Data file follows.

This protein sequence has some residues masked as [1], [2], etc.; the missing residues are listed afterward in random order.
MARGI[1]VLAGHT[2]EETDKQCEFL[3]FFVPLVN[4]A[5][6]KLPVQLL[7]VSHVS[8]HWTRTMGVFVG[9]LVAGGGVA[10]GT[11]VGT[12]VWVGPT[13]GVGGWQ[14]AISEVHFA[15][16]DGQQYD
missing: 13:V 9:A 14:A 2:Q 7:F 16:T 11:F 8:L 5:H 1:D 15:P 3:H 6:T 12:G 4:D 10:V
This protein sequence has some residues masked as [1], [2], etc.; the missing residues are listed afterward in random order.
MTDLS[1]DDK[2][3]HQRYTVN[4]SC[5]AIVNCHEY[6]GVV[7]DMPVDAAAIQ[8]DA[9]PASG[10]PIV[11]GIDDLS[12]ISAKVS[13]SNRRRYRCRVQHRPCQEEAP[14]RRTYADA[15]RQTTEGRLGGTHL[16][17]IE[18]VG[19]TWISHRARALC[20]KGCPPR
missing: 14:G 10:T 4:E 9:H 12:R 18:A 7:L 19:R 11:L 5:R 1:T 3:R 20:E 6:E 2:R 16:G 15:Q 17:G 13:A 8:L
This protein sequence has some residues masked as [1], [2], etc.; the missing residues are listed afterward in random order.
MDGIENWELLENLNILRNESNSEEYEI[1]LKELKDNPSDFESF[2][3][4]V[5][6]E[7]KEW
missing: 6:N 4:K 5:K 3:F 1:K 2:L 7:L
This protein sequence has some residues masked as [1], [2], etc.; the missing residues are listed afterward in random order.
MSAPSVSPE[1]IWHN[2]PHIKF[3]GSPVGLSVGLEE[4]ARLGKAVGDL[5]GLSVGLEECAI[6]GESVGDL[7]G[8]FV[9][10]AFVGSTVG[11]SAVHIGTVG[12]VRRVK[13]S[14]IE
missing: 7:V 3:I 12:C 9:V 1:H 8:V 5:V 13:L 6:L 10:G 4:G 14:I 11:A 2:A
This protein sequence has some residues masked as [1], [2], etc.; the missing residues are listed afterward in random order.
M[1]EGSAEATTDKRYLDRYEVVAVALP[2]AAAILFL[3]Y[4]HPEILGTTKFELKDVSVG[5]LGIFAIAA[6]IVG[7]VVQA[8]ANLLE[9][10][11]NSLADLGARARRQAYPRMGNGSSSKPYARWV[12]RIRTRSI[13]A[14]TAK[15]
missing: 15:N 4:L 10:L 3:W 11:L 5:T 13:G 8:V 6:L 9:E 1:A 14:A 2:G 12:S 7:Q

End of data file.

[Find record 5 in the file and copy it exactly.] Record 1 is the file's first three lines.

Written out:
This protein sequence has some residues masked as [1], [2], etc.; the missing residues are listed afterward in random order.
M[1]EGSAEATTDKRYLDRYEVVAVALP[2]AAAILFL[3]Y[4]HPEILGTTKFELKDVSVG[5]LGIFAIAA[6]IVG[7]VVQA[8]ANLLE[9][10][11]NSLADLGARARRQAYPRMGNGSSSKPYARWV[12]RIRTRSI[13]A[14]TAK[15]
missing: 15:N 4:L 10:L 3:W 11:L 5:T 13:G 8:V 6:L 9:E 1:A 14:A 2:G 12:S 7:Q